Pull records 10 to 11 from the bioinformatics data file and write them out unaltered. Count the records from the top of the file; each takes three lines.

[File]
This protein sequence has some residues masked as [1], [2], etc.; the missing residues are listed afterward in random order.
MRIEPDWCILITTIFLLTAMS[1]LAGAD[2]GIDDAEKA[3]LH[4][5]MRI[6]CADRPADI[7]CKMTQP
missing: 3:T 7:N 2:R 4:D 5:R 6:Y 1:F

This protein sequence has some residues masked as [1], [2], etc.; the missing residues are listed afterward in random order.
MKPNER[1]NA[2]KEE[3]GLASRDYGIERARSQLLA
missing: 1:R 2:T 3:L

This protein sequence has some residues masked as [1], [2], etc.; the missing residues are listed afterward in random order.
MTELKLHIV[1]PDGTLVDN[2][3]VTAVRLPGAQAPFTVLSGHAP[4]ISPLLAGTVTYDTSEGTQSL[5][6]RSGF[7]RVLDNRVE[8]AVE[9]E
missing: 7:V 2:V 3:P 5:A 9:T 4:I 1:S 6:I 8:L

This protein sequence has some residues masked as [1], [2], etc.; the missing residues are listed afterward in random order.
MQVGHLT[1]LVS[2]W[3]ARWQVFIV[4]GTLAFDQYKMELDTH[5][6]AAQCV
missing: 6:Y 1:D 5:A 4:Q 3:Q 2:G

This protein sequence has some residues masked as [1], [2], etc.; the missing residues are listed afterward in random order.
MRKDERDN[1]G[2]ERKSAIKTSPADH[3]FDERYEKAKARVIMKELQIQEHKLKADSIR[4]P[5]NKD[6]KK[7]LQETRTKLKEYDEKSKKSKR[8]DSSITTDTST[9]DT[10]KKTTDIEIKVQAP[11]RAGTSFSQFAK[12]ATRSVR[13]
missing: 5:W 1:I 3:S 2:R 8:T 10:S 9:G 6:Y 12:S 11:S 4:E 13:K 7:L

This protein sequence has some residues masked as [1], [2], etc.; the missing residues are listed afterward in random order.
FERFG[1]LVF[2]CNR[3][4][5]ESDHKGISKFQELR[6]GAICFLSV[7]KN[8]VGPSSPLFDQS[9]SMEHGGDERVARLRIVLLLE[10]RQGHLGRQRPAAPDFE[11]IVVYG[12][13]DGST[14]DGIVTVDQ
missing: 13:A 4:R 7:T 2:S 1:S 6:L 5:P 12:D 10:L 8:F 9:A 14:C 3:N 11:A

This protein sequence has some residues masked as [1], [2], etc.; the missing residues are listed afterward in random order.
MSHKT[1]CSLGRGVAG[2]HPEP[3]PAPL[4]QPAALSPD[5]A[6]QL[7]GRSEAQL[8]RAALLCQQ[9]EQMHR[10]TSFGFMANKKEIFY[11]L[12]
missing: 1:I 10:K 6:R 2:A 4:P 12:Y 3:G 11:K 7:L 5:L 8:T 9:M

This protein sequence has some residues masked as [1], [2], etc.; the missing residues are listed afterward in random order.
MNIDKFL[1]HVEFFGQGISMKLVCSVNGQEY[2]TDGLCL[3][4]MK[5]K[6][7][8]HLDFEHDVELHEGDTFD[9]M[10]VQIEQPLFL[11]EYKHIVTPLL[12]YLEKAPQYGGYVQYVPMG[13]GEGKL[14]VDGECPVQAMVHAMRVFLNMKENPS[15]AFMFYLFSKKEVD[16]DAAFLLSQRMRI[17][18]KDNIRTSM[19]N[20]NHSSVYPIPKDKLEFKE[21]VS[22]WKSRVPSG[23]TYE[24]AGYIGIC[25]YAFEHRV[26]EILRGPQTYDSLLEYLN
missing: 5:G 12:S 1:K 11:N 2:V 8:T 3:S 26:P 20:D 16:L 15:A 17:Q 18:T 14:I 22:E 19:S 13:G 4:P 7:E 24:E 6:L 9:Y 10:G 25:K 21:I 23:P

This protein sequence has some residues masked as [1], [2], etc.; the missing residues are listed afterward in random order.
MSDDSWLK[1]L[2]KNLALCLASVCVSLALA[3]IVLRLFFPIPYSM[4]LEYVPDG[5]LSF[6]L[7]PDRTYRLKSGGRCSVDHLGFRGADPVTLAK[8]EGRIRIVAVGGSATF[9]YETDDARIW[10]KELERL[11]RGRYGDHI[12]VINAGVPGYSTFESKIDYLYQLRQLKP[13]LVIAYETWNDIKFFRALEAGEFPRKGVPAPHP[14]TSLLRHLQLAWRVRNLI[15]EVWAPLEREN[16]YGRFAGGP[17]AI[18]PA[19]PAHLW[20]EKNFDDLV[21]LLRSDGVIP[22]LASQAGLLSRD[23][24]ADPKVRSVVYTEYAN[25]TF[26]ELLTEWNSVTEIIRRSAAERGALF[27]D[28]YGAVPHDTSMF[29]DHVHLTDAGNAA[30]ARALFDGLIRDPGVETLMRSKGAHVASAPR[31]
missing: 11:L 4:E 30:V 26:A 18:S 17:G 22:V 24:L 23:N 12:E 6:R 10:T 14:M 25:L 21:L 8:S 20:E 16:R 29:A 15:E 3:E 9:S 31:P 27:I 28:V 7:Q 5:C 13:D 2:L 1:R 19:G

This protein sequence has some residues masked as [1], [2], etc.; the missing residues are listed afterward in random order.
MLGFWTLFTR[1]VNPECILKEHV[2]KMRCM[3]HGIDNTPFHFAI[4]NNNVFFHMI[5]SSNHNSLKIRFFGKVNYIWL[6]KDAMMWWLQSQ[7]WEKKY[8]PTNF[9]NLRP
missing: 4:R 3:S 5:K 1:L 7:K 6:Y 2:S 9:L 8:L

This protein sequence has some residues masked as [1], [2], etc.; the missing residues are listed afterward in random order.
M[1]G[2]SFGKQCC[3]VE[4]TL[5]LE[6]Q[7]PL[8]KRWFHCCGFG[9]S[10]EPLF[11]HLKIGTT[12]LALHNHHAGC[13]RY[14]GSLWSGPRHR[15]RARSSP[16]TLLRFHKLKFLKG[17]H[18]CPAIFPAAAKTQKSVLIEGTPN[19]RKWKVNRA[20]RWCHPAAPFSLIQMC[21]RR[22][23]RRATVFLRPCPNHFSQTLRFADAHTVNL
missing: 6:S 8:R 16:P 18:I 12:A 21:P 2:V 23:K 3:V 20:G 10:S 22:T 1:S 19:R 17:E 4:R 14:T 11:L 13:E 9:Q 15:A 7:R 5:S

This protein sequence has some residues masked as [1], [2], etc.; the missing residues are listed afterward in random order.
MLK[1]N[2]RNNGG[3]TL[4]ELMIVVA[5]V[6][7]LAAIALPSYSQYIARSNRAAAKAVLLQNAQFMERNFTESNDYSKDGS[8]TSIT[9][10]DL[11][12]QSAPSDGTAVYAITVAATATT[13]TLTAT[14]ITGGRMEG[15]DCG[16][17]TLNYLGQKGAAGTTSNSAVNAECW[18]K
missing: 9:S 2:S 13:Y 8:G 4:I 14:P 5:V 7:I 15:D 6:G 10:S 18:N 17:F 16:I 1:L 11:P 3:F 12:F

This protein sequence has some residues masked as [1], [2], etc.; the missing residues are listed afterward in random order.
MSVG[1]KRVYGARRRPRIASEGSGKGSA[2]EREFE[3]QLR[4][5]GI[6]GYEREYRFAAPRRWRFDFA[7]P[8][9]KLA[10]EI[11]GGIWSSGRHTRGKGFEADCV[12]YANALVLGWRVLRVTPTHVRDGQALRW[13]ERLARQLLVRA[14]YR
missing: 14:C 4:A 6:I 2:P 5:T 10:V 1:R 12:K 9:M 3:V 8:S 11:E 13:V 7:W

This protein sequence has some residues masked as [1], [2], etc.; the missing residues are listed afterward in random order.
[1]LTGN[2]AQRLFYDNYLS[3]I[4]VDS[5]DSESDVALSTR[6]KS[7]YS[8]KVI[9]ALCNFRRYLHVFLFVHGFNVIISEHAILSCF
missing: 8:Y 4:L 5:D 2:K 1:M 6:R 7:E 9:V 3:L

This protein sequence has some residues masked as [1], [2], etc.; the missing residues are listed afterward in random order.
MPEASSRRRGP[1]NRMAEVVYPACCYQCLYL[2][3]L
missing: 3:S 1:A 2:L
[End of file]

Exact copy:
This protein sequence has some residues masked as [1], [2], etc.; the missing residues are listed afterward in random order.
MLGFWTLFTR[1]VNPECILKEHV[2]KMRCM[3]HGIDNTPFHFAI[4]NNNVFFHMI[5]SSNHNSLKIRFFGKVNYIWL[6]KDAMMWWLQSQ[7]WEKKY[8]PTNF[9]NLRP
missing: 4:R 3:S 5:K 1:L 7:K 6:Y 2:S 9:L 8:L

This protein sequence has some residues masked as [1], [2], etc.; the missing residues are listed afterward in random order.
M[1]G[2]SFGKQCC[3]VE[4]TL[5]LE[6]Q[7]PL[8]KRWFHCCGFG[9]S[10]EPLF[11]HLKIGTT[12]LALHNHHAGC[13]RY[14]GSLWSGPRHR[15]RARSSP[16]TLLRFHKLKFLKG[17]H[18]CPAIFPAAAKTQKSVLIEGTPN[19]RKWKVNRA[20]RWCHPAAPFSLIQMC[21]RR[22][23]RRATVFLRPCPNHFSQTLRFADAHTVNL
missing: 6:S 8:R 16:P 18:I 12:A 21:P 2:V 23:K 3:V 20:G 10:S 22:T 1:S 19:R 17:E 4:R 14:T 11:L 13:E 9:Q 15:A 7:R 5:S